The Prophecies Of Isaiah
Wednesday, July 6, 2016
Comfort My People: The Prophecies Of Isaiah, Day 15
Comfort My People:
The Prophecies Of Isaiah
The Prophecies Of Isaiah
King Ahaz has made up his mind to appeal to Assyria for help against Israel and Aram but in today's passage the Lord warns him through the prophet Isaiah that this is a mistake.
We find an account of Ahaz's alliance with Tiglath-Pileser of Assyria in 1 Kings 16, "Ahaz sent messengers to say to Tiglath-Pileser king of of Assyria, 'I am your servant and vassal. Come up and save me out of the hand of the king of Aram and of the king of Israel, who are attacking me.' And Ahaz took the silver and gold found in the temple of the Lord and in the treasuries of the royal palace and sent it as a gift to the king of Assyria. The king of Assyria complied by attacking Damascus and capturing it. He deported its inhabitants to Kir and put Rezin to death." (2 Kings 16:7-9) Ahaz gave consecrated temple items to this pagan king instead of trusting the words of the Lord. In return, Tiglath-Pileser captured Damascus, the capitol of Aram, and killed King Rezin, Judah's enemy. This is likely something Tiglath-Pileser would have done anyway. He was already at war with Aram and Israel. If Ahaz had trusted the Lord and waited, things would have worked out without him lifting a finger. King Rezin would still have fallen to Assyria's sword and Israel would still have been conquered by Sargon II, Tiglath-Pileser's son.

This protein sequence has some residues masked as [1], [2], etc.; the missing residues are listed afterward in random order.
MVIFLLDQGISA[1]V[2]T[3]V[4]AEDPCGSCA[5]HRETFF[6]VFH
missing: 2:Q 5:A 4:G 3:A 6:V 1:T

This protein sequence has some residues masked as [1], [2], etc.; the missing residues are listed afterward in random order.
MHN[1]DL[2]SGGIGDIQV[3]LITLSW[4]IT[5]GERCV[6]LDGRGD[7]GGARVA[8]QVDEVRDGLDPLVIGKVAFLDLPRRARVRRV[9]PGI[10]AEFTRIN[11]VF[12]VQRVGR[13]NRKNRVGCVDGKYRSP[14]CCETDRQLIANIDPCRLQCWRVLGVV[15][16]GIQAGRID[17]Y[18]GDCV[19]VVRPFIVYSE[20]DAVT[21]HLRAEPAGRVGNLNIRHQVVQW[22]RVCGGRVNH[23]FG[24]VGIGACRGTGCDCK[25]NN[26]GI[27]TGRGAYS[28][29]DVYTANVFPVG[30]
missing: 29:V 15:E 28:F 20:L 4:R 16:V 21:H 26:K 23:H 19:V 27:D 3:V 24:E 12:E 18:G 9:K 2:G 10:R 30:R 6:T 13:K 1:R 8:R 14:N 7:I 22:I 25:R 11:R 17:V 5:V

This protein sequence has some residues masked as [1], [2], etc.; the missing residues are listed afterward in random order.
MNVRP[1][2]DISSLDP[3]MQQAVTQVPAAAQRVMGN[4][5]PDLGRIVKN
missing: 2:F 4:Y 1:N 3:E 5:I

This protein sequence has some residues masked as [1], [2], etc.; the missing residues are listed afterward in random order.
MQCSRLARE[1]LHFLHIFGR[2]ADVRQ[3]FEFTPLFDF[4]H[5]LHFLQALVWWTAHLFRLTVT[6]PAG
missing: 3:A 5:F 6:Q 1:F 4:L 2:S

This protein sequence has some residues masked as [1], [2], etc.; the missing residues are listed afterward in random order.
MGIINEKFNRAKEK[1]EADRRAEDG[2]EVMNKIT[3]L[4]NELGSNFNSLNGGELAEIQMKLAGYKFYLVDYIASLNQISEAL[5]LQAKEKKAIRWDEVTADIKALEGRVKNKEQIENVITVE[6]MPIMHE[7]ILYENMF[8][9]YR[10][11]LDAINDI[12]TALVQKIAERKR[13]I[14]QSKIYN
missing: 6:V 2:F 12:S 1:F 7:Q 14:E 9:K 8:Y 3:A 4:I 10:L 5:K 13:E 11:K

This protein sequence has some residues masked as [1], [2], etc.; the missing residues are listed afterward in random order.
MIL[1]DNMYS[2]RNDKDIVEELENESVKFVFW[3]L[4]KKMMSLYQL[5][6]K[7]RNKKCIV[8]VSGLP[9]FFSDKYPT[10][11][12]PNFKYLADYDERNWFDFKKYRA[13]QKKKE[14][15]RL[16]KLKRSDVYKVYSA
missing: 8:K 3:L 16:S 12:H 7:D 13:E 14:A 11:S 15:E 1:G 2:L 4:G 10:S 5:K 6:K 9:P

The alliance drags Ahaz deeper into sin. Because of this new friendship, Ahaz travels to Damascus to meet and thank the Assyrian king, and there he sees an altar that appeals to him. He sends sketches of its design back to the high priest Uriah who constructs an altar just like it in Jerusalem. Upon his return from Damascus, Ahaz began to perform all his worship at the new altar and makes the priests and citizens do likewise. All the offerings brought to the temple were now given to the foreign deity instead of to the Lord. (2 Kings 16:10-20) It won't be until his son Hezekiah takes the throne that real worship in the temple is restored.